Liquidating dividends effect on retained earnings

Retained earnings are reported in the shareholders' equity section of the corporation's balance sheet.

Corporations with net accumulated losses may refer to negative shareholders' equity as positive shareholders' deficit.

For no-par preferred stock, the dividend is a specific dollar amount per share per year, such as USD 4.40.

For par value preferred stock, the dividend is usually stated as a percentage of the par value, such as 8% of par value; occasionally, it is a specific dollar amount per share. Usually, stockholders receive dividends on preferred stock quarterly.

Noncumulative preferred stock is preferred stock in which a dividend expires whenever the dividend is not declared.

When noncumulative preferred stock is outstanding, a dividend omitted or not paid in any one year need not be paid in any future year.

In the case of a net loss, Expenses will exceed Revenues.

If a corporation has a net loss the first year, or accumulates large losses over a period of years, the Retained Earnings account may go to a debit balance. If the net income is large enough, the Board of Directors may declare a dividend, illustrated below. The Company's Board of Directors declares a ,000 cash dividend, payable to stockholders, determined at a publicized date (called the "record date").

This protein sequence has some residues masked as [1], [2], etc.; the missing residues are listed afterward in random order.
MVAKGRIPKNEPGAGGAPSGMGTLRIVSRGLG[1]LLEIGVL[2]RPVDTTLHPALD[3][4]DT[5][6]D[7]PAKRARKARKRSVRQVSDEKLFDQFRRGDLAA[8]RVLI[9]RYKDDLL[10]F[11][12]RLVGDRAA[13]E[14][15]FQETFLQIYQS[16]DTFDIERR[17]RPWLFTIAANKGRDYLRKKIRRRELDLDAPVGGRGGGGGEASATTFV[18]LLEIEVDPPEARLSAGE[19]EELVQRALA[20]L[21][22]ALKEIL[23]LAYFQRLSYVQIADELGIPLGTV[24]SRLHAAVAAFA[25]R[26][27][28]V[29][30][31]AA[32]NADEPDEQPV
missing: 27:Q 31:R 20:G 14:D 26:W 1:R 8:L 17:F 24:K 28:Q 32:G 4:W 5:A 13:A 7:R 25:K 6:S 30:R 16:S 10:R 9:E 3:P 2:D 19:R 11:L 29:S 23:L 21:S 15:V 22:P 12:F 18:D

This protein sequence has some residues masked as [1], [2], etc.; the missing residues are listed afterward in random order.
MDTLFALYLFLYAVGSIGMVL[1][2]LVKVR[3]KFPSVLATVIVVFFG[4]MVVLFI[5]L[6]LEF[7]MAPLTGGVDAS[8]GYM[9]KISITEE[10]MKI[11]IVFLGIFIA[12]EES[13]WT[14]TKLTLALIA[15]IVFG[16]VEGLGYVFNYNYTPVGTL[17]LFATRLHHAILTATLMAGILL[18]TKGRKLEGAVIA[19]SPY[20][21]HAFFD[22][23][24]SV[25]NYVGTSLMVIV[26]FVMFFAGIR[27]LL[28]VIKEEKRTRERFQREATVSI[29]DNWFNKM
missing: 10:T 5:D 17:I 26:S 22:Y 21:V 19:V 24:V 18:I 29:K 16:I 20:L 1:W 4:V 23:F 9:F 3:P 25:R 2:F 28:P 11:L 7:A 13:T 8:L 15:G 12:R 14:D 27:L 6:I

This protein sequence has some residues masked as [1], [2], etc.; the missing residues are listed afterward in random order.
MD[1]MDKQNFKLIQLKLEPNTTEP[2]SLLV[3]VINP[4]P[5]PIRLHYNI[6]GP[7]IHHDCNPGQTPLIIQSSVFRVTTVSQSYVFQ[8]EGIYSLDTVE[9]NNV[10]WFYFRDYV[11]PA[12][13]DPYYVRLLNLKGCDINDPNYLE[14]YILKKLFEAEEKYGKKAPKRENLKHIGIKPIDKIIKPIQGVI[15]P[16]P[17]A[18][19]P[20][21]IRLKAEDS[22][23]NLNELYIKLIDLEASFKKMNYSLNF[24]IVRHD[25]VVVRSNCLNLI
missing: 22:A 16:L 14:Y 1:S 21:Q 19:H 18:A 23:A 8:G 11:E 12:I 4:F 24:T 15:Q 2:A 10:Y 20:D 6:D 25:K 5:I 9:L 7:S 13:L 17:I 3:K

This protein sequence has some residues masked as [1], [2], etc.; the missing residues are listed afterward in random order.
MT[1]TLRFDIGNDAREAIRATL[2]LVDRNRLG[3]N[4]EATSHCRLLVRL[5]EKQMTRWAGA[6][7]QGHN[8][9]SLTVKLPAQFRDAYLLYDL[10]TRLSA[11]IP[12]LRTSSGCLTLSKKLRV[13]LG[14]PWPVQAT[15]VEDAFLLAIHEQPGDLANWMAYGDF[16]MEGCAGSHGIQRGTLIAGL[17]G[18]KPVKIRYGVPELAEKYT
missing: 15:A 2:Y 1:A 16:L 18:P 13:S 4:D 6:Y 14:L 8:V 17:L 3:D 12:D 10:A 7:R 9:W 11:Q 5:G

In accounting, the retained earnings at the end of one accounting period is the opening retained earnings in the next period, to which is added the net income or net loss for that period and from which is deducted the bonus shares issued in the year and dividends paid in that period.

If a company is publicly held, the balance of retained earnings account that is negatively referred to as "accumulated deficit" may appear in the Accountant's Opinion in what is called the "Ongoing Concern" statement located at the end of required SEC financial reporting at the end of each quarter.

Companies issue preferred stock to avoid: Unlike common stock, which has no set maximum or minimum dividend, the dividend return on preferred stock is usually stated at an amount per share or as a percentage of par value. When a corporation issues both preferred and common stock, the preferred stock may be: Stock preferred as to dividends means that the preferred stockholders receive a specified dividend per share before common stockholders receive any dividends.

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